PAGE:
How is Seamless Pipe Made? Steel Foundations
Using a variety of methods, seamless tubes and pipes are produced without a seam or weld in the pipe’s circumference. The most common method is piercing a solid cylindrical steel blank called a tube round, which has been prepared and heated to the proper temperature. Because of the extreme amount of material movement (deformation) required by the piercing process, it must be performed as a hot working process, where the metal is above its recrystallization temperature.
After reheating, the tube round is descaled using high-pressure water to remove any iron oxide surface scale. Then it enters the piercing mill, where a pair of rotating wheels forces the tube round to rotate and drive against a counter-rotating piercing head. The piercing head pushes a hole through the entire length of the tube round producing a seamless tube or pipe. After piercing, the tube is processed through a series of rolling mills where the pipe is finished to its prescribed dimensions.
To achieve better control of the tube’s inner diameter, outer diameter, and wall thickness, it can be put through an additional drawing process. Drawing the pipe through a fixed die and over mandrel is called the drawn over mandrel process, or DOM, which can produce tube and pipe with very exacting tolerances.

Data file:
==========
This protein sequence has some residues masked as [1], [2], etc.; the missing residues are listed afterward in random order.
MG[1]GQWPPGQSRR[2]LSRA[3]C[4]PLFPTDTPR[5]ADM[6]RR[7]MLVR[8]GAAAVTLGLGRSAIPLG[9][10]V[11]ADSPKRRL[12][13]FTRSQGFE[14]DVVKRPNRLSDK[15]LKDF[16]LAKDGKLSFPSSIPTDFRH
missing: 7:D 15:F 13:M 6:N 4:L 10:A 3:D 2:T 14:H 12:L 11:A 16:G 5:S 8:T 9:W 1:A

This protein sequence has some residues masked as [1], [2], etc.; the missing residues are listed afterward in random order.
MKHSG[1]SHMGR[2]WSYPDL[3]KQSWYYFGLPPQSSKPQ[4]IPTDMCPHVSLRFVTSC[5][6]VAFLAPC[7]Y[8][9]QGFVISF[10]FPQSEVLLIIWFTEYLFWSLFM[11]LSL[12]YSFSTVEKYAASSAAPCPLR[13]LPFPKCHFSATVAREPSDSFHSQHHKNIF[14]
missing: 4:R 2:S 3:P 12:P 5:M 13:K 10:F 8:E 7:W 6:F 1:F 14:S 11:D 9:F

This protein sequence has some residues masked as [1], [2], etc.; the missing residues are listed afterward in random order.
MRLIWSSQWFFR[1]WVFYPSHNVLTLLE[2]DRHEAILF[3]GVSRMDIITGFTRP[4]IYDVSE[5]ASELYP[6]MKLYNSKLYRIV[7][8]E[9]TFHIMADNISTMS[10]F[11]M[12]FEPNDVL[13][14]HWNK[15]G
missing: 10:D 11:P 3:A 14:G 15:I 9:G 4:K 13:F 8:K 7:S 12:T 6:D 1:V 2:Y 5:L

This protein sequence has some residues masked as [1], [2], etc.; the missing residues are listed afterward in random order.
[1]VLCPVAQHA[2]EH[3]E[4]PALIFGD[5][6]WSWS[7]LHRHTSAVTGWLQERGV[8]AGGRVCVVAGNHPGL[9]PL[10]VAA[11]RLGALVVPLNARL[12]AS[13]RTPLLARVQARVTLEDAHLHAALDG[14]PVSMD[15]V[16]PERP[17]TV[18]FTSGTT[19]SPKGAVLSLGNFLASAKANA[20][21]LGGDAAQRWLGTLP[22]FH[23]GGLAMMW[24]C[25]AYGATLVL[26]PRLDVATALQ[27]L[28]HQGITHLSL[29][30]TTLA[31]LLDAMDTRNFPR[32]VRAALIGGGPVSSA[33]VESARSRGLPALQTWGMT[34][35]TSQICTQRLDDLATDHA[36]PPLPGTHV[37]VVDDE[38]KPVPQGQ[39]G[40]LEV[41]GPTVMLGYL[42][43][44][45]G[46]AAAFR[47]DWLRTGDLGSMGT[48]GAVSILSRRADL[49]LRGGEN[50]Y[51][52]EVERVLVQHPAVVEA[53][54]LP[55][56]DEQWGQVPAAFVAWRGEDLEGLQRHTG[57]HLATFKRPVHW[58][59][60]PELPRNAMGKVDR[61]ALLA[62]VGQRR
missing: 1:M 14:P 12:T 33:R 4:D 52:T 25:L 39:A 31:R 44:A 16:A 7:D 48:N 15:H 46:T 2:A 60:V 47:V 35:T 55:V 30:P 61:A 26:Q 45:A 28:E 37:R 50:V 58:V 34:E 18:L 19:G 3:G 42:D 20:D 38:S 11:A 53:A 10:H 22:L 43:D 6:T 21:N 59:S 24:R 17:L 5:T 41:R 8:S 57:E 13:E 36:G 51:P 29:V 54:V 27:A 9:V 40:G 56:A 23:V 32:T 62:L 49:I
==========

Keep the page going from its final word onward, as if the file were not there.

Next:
Seamless sizes over 14 inches in diameter are usually rotary rolled from 14-inch seamless shells that expand the diameter and reduce the wall thickness to the approximate required dimensions. Small sizes of seamless pipe are generally obtained using a stretch reduced mill. Seamless pipes and tubes go through various finishing operations including straightening, inspection, testing, and end finishing.
Seamless pipes are widely used in construction, oil refining, chemical and petrochemical industries, where a seam or weld in the pipe’s circumference is considered a weak point.